Inspired by his own time on campus, Erickson applauds the efforts of UC San Diego and his GPS network for guiding him along the way. After a job loss on Capitol Hill early in his career, Erickson learned the hard lesson of dealing with life’s uncertainty, hoping he can instill in Lesniak a deeper confidence in his own hard-earned skills.
“The stress of life’s uncertainty can be debilitating, but you have a community that wants to help you,” said Erickson. “By remembering that and focusing on the small things you can do in those moments, slowly the anxieties about the future ease.”
Mentor: Larke Williams ‘03, Foreign Affairs Office, U.S. Department of State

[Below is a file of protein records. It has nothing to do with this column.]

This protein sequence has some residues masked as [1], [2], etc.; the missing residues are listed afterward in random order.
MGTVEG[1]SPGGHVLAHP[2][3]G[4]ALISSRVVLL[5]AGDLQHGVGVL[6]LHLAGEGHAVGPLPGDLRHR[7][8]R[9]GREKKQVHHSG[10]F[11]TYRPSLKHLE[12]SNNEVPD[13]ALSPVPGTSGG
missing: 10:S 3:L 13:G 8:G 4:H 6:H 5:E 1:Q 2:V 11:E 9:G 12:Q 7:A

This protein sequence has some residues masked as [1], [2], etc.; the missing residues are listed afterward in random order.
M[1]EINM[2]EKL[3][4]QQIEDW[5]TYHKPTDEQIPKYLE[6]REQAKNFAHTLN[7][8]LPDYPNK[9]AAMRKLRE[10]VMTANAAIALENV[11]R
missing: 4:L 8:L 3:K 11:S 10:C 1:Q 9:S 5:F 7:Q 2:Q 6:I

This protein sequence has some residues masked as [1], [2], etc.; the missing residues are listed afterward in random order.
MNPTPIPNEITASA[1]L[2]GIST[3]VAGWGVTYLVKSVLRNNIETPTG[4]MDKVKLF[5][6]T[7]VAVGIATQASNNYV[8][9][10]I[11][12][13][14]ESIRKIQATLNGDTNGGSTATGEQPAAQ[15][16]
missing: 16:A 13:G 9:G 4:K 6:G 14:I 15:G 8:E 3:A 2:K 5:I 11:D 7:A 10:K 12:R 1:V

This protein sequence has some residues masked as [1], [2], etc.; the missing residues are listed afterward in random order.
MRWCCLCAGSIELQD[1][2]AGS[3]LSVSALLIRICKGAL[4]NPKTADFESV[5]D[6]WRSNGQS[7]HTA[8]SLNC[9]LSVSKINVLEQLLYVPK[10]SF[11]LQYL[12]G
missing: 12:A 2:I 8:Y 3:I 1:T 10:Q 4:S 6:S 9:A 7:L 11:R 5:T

Mentee: Isabelle Heilman, Master of Public Policy 2019 candidate
Internship: U.S. State Department, Bureau of Oceans, Environment, and Scientific Affairs
With an interest in studying climate change policy, Isabelle Heilman could not think of a better match, joining forces with Larke Williams ‘03 who spent over six years with the Environmental Protection Agency (EPA). Inspired by Larke’s specializations in environmental policy, air and climate regulations and environmental justice, Heilman was eager to pair up with her, in particular, someone who could act as a model for females working in the policy field.
“Larke is incredibly honest about her career progression and how she advocates for herself,” said Heilman. “As a young woman starting my career, it can be daunting to have the crucial conversations that will advance my career, but Larke's advice gives me more confidence in myself and my abilities for when I start my career after graduation.”